Before you read any further it’s important you know how obsessed I’ve been about Broadchurch over the past eight weeks. I have sung its praises since before ITV confirmed its official transmission date, I have been fortunate enough to interview the writer and several members of the cast and I’ve tweeted continually about it since week one. Broadchurch did something cynics were saying TV was incapable of – it brought people together to watch TV live. I’m not a fan of the term ‘water-cooler television’ but this truly was. The show created a buzz which was last experienced after the final episode of Sherlock in 2012. Everywhere I went I was asked whether I had been watching and what my theories were. For once in my life I lived in a world where everyone around me was just as obsessed and consumed by a piece of TV as I was.
I’ve seen ALL of the crime dramas on British television and I’ve enjoyed the majority. I’m a sucker for a juicy whodunnit. There was something about Broadchurch that seemed a cut above even my most favourite dramas in the genre. It was so layered, textured and every performance flawless and intriguing. I’m also not a fan of the term ‘journey’ when discussing TV as it’s been overused by overexcited X Factor contestants, but in the case of Broadchurch I felt I was on a real journey. Just when you thought you knew where it was going to take you, writer Chris Chibnall skilfully veered his transfixed audience in another direction.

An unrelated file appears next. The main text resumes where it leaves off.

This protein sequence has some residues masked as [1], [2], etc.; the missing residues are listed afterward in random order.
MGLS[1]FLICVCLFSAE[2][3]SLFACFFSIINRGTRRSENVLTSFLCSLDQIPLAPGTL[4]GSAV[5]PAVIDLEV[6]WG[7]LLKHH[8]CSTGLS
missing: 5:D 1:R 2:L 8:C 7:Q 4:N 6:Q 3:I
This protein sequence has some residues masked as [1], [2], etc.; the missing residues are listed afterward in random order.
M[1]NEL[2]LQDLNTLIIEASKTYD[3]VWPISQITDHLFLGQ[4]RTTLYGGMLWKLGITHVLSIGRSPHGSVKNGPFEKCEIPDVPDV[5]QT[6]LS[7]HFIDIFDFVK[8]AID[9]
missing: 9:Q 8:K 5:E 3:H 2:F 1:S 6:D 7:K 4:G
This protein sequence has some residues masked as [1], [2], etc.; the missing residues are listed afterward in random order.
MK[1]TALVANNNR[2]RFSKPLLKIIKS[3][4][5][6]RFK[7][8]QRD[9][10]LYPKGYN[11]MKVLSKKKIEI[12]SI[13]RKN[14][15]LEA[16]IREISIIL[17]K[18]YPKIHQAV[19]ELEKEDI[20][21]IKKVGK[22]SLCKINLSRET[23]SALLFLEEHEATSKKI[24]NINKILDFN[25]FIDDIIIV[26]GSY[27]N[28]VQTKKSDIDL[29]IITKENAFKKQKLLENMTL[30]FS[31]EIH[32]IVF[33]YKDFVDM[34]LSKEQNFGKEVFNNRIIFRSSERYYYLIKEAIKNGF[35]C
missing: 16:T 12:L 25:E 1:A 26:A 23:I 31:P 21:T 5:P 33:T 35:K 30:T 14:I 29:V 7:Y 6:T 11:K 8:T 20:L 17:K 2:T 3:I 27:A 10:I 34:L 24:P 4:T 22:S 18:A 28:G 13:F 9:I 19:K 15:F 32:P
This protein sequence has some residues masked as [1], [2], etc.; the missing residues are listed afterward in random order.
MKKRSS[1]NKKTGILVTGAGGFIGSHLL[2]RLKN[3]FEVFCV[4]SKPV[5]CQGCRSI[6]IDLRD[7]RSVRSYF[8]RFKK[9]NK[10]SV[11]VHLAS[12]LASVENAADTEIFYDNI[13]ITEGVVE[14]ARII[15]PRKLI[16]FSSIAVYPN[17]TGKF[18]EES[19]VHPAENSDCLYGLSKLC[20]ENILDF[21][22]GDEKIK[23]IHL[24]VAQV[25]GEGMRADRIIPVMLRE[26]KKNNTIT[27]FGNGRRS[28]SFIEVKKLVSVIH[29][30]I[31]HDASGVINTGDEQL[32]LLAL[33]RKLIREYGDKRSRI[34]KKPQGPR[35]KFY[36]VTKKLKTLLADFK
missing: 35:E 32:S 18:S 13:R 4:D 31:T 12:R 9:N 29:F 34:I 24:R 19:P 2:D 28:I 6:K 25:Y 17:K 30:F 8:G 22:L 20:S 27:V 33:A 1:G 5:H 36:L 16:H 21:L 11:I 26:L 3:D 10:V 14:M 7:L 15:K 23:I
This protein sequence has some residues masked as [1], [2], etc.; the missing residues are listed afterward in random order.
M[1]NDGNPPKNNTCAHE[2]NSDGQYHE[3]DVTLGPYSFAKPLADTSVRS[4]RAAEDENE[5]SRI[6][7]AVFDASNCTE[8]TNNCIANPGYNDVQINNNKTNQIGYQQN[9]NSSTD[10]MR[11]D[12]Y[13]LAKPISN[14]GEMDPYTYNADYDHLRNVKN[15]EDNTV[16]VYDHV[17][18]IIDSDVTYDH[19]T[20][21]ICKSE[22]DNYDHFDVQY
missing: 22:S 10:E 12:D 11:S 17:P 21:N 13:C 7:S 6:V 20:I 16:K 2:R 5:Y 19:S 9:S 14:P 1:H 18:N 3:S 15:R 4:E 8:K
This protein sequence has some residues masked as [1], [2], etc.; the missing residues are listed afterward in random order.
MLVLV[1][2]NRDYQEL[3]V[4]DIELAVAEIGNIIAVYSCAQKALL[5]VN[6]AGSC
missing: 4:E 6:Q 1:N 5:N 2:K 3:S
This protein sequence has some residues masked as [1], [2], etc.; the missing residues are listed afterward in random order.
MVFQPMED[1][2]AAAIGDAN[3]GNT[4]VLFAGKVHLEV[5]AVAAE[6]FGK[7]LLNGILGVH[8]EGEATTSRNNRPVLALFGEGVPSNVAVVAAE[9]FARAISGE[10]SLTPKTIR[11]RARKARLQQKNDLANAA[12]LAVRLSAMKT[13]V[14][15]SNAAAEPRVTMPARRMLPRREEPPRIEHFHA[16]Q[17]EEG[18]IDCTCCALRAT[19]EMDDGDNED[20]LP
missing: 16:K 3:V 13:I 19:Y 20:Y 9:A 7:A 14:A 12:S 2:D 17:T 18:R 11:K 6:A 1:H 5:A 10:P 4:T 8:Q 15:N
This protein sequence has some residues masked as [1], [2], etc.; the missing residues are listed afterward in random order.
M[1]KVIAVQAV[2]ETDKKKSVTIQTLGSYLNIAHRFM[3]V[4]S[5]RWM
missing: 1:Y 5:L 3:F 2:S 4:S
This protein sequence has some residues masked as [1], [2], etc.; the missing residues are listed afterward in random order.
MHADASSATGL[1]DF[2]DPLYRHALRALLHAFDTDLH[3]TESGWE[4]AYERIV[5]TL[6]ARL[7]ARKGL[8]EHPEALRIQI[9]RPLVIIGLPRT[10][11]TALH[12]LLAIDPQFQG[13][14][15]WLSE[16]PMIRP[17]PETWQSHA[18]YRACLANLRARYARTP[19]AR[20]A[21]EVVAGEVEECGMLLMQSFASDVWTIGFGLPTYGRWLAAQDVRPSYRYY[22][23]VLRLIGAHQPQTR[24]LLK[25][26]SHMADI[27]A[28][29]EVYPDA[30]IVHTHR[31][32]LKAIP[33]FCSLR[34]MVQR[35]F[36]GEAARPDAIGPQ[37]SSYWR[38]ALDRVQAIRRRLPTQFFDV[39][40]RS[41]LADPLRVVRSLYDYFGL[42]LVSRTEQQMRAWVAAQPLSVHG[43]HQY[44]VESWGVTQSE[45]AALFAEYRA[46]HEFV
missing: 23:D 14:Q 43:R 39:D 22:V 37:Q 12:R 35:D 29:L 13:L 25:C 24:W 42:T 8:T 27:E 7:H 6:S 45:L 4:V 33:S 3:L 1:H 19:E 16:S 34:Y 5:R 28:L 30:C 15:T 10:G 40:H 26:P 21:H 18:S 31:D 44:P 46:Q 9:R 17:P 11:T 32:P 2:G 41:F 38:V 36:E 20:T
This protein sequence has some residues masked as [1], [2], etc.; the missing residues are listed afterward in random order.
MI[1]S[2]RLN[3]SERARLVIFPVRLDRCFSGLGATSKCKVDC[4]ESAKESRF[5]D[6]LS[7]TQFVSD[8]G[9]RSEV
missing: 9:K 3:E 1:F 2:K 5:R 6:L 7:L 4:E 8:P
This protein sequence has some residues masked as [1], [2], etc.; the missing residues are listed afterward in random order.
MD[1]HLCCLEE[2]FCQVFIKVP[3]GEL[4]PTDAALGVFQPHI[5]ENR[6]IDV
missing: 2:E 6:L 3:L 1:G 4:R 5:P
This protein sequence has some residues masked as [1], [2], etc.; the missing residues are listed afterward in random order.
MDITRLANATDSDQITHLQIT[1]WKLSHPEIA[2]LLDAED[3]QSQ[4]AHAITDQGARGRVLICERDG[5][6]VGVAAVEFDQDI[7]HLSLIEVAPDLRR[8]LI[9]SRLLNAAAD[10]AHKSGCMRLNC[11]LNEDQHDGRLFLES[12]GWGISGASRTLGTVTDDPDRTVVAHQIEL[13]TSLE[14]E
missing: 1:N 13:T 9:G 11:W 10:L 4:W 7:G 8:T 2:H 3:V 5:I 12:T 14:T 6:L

I was completely absorbed in the both the drama and each of the characters. David Tennant and Olivia Colman were obviously magnificent in their respective roles but the supporting cast were just as worthy of praise. Jodie Whittaker and Andrew Buchan were so emotional on screen that their scenes were sometimes difficult to watch and everyone else from Arthur Darvill as Reverend Paul Coates to young Adam Wilson who played Tom Miller were just brilliant. The joy in Broadchurch was the fact that anyone in that small seaside community could have killed Danny Latimer. Anyone was capable. No one was without their dirty little secret.
When the series really took off, websites like digitalspy and the Radio Times ran their own polls for viewers to guess who had committed the murder. Joe Miller (husband to Olivia Colman’s DS Ellie Miller) was a favourite quite early on. I didn’t think much of it at the time. I assumed people had singled out Joe because he was virtually never on screen and therefore wasn’t an obvious choice. Ignoring the polls I had all sorts of wild and wonderful ideas. Maybe journalist Ollie had grown bored of working at the local paper covering sports days and the like and had killed Danny accidentally but planned on using his death to further his career in the media. Maybe David Tennant’s character had actually died from his heart condition and Broadchurch was a fictional case that he solved in his unconscious mind. Maybe Danny’s sister had had a fight with him when he discovered her doing something she shouldn’t with her older boyfriend and a fight between siblings had ended in tragedy. All sorts of ideas were whizzing through my Broadchurch obsessed head. I’ll admit some were more plausible than others but I had faith Chibnall and co wouldn’t let me down.